“Given one input image, we want to know if we can modify it in a way that it triggers an incorrect classification.”
Massachusetts Institute of Technology (MIT) researchers have designed a scalable algorithm to help identify the robustness of neural networks used in computer vision software.
Convolutional neural networks (CNNs) are used to classify images that are assessed by devices operating some form of computer vision software. Driverless cars use CNNs to evaluated their visual input and draw an appropriate response, such as identifying a stop sign and then appropriately stopping within the correct location.
However, while the human eye can make out a stop sign that is dirty or has a few bullet holes in it, CNNs ability to identify a sign correctly can be drastically affected by something as simple as a section of darker pixels within the image.
When training CNNs researchers often test and introduce into the images what is known as ‘adversarial examples’. These can range from slight changes such as a black sticker added to a sign post or a more drastic change like the overlay of a second contrasting object.
While some small tests can be run on CNNs to test how robust the network is when it comes to correctly identifying an image, even if an adversarial example is presented, the issue of scalability has always been present as some current techniques are not easily scaled to more complex neural networks.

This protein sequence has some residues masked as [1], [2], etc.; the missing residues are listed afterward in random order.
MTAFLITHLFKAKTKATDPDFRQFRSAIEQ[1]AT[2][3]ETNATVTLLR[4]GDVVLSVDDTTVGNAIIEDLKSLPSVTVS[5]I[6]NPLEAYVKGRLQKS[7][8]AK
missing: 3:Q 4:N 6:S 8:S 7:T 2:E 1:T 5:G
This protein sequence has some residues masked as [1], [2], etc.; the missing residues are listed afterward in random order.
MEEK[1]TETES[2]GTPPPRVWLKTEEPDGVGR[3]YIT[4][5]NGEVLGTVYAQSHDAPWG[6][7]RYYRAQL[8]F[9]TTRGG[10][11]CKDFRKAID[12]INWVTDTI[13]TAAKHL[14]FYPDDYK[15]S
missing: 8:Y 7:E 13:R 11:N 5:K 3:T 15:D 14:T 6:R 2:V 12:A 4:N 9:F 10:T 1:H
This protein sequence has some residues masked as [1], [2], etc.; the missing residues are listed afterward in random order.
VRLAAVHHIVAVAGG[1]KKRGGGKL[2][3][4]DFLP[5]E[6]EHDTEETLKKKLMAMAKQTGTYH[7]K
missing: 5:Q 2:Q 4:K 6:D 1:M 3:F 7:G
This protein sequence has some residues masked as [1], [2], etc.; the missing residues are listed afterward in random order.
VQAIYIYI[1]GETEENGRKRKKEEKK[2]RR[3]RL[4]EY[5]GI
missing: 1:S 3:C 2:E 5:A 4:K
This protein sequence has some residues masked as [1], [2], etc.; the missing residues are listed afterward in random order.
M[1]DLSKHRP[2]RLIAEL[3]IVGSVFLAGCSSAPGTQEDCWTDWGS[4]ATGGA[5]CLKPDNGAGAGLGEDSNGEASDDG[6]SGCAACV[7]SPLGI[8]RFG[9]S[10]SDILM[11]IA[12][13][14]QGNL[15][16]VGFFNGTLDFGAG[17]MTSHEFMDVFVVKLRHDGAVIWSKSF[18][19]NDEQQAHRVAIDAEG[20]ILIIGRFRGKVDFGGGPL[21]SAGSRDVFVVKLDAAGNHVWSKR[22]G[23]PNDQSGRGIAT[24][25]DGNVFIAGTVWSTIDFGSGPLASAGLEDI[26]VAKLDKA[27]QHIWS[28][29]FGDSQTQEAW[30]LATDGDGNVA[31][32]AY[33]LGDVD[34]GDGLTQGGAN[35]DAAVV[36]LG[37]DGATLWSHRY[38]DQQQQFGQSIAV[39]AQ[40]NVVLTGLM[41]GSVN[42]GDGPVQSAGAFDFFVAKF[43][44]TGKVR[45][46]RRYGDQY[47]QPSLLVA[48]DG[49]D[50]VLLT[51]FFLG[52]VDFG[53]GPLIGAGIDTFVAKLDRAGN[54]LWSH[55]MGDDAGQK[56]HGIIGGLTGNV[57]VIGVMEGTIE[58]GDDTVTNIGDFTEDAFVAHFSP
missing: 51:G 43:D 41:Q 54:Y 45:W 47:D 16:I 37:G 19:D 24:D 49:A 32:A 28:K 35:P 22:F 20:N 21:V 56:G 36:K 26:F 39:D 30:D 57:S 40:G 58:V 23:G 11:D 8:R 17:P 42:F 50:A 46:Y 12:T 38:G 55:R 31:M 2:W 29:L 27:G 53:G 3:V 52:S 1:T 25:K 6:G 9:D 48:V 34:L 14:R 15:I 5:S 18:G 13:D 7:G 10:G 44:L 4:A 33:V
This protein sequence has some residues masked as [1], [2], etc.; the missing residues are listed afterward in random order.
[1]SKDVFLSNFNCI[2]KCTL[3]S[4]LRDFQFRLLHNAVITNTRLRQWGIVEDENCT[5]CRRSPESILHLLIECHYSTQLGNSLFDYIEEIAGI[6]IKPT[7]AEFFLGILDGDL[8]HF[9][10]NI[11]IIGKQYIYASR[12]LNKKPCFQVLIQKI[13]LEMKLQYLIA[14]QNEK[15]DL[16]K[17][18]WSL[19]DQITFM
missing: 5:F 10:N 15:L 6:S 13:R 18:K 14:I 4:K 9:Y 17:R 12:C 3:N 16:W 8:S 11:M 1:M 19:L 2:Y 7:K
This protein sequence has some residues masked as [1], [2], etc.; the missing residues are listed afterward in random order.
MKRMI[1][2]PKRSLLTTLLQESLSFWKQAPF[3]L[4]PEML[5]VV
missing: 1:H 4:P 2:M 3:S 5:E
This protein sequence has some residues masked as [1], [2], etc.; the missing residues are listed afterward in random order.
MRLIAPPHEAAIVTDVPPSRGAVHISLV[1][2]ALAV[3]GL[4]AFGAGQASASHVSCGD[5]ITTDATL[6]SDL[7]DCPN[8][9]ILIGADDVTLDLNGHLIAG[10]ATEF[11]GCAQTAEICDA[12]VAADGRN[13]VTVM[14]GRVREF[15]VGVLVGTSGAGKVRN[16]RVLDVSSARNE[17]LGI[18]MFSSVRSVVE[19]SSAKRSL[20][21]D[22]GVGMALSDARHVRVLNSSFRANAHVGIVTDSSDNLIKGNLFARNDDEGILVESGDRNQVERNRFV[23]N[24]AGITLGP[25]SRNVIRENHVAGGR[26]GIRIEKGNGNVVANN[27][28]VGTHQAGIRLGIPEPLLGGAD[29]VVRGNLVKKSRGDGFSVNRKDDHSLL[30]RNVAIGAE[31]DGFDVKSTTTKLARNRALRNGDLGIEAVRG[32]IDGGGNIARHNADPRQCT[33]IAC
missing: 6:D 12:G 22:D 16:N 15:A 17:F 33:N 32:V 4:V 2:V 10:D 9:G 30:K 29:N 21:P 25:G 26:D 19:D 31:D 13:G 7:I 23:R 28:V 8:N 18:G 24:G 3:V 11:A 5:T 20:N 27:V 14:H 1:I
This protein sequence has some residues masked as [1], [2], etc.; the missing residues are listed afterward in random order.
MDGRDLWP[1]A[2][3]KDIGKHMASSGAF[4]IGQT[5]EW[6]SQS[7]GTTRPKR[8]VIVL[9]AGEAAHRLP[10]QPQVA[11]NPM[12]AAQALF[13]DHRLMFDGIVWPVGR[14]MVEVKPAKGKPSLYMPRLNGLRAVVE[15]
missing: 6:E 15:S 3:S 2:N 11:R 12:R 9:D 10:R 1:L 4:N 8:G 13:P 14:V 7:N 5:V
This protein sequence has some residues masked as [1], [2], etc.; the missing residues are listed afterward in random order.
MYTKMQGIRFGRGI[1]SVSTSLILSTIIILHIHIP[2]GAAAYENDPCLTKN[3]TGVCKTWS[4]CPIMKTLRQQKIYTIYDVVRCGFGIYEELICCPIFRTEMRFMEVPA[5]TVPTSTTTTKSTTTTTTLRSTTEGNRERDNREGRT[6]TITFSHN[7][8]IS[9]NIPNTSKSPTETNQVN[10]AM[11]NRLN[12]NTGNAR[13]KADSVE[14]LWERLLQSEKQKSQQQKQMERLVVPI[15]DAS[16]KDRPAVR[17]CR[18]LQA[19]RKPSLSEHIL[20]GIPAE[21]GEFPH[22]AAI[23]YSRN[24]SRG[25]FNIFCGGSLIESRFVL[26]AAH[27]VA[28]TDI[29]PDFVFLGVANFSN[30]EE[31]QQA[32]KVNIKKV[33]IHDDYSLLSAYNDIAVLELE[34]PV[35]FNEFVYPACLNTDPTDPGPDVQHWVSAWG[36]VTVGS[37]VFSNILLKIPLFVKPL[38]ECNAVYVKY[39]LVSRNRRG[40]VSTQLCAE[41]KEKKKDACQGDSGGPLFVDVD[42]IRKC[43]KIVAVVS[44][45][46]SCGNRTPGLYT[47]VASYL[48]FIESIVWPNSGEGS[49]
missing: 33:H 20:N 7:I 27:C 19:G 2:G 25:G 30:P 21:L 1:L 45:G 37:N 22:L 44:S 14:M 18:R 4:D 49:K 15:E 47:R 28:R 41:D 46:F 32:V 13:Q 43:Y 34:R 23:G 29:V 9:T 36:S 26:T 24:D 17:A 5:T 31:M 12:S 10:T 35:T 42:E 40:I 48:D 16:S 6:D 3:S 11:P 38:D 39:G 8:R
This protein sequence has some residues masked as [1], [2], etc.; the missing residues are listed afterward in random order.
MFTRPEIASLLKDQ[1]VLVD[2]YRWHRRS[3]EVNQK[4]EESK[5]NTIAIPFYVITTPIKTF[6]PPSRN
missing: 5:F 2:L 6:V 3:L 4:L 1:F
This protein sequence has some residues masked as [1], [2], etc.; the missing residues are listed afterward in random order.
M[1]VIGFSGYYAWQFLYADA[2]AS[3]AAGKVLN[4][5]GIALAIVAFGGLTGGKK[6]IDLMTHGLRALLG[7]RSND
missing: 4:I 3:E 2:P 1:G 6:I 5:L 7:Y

Researchers at MIT have developed a new test technique that uses 60,000 training images and 10,000 test images to introduce small image agitating factors such as pixel brightness and contrast. This system keeps adjusting the images fed into a CNN to find the point at which the network makes a false classification.
Adversarial Examples In Computer Vision Software
The paper’s first author Vincent Tjeng, a graduate student in the Computer Science and Artificial Intelligence Laboratory commented in a MIT post that: “Adversarial examples fool a neural network into making mistakes that a human wouldn’t. For a given input, we want to determine whether it is possible to introduce small perturbations that would cause a neural network to produce a drastically different output than it usually would.”
“In that way, we can evaluate how robust different neural networks are, finding at least one adversarial example similar to the input or guaranteeing that none exist for that input.”
Using their testing technique the researchers are able to identify the limits to which a particular CNN can be pushed. If for instance MIT’s algorithm is successful it will highlight that certain images are at risk of been distorted in the CNN’s eyes and more work needs to be done to mitigate any potential risk associated with identifying that particular image, or in the case of a car what sign it just processed.
However, if it the classifying section of the CNN identifies the image correctly, even after MIT’s algorithm has tweak and introduce new pixel brightness levels, then it can say that that no adversarial examples of that kind exist for that image.
“Given one input image, we want to know if we can modify it in a way that it triggers an incorrect classification.” “If we can’t, then we have a guarantee that we searched across the whole space of allowable modifications, and found that there is no perturbed version of the original image that is misclassified.” Tjeng commented.